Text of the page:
A firefighter is making his way to the rear of a two and one-half story private dwelling with fire showing from the attic window. There are reports of people trapped on the second floor. The firefighter has a 24-foot portable ladder and a halligan tool. His partner is coming with another halligan tool and a six-foot hook. They see a window air conditioner unit in the third floor attic window with heavy smoke pushing out the window around the window unit. There is another below the third floor unit, in a second floor window. Suddenly they hear a loud noise and the air conditioner falls from the third floor window and drops onto the second floor window unit, severely damaging it but not dislodging it. It then falls to the ground. The initial noise alerted them to a problem and they were able to successfully avoid the falling window unit by dropping their tools. They barely managed to avoid a serious injury.
Photo by Mike Dugan
A view of the damage done to a second floor A/C unit by a unit falling from the third floor. The unit did not dislodge the second floor unit, but if it had hit a firefighter on a portable ladder, serious injury would have resulted.
Summer is here. Air conditioning season is upon us. Window air conditioning units are an important factors to be considered in any size up. These window units can give us some valuable information on living space within the building. And knowing their location may help us do a thorough search for fire victims. More importantly, knowing how they were installed is important in any size-up as this knowledge might keep you safe.
Window air conditioners can be installed professionally or by the do-it-yourselfer and this presents various types of installations. The means of securing them can be critical to the fire operations and members' safety. The professionally installed window unit has a bracket that attaches to the building giving the unit some support. The units weight rests upon the brackets and upon the window frame providing support in two different places.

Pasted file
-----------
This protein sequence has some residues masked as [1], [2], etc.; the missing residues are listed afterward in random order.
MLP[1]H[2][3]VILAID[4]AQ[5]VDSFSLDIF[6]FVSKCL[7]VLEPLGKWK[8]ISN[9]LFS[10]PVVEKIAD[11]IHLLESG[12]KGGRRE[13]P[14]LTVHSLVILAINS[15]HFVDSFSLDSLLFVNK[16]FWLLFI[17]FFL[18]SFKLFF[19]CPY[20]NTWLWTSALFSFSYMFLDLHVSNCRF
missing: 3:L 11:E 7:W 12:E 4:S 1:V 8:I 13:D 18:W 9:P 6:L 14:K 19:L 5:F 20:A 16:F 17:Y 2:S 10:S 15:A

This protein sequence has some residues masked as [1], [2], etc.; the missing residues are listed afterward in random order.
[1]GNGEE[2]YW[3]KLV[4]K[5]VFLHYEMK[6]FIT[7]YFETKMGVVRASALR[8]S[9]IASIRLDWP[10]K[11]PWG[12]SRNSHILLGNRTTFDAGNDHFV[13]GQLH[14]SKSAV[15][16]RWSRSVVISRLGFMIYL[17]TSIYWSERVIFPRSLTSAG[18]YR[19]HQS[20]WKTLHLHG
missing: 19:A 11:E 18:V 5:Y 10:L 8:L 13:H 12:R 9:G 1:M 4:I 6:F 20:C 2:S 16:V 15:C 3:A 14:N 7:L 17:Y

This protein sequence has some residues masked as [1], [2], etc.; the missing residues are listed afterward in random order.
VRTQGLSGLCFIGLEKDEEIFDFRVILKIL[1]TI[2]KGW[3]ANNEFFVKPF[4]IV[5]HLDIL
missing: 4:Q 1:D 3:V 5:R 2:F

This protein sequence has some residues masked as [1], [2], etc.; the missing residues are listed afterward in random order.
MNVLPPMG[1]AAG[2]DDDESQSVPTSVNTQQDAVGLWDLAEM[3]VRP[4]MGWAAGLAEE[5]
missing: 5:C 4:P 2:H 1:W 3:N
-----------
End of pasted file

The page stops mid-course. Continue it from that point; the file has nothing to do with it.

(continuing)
Some homeowners have placed the window units in the window and not used the exterior support. The window frame and lower sash are the only support of the unit and a majority of its weight is hanging outside the building. If a fire occurs in this room and affects the frame of the air conditioner, then a catastrophic failure might occur. The interior parts of most window units are only plastic and can be easily melted by fire or the heat from a nearby fire.
Substandard or no fasteners, can be found on some A/C units which means fire only has to affect a small part of the unit's case to lead to failure. The plastic accordion type window-attaching frame will fail quickly, and if it is the only part of the unit attached to the building, the unit will possibly fall. Another problem that firefighters might face is poorly installed replacement windows. With an A/C unit placed in them these windows might become displaced during a fire.
Photo by Mike Dugan
An attic window with a window A/C unit indicating this space is a living area.
When doing a size-up and placing ladders on a fire building, look at the window air conditioning units and how they are attached. If there is an A/C unit above a window you want to enter, you might want to select another window if possible for the laddering operations. Any A/C unit that appears unstable or loose could fall. This information should be communicated to the incident commander and all personnel on the scene. The area under the unstable unit should be cordoned off as a warning to all members operating near the unit.
If you plan to enter a window with a window air conditioning unit, then it should be pushed into the building. This may be very difficult and injure any victims under the widow. It may be difficult to push a window unit back into a window and if any other window can be chosen for entry, then it would be safer do so.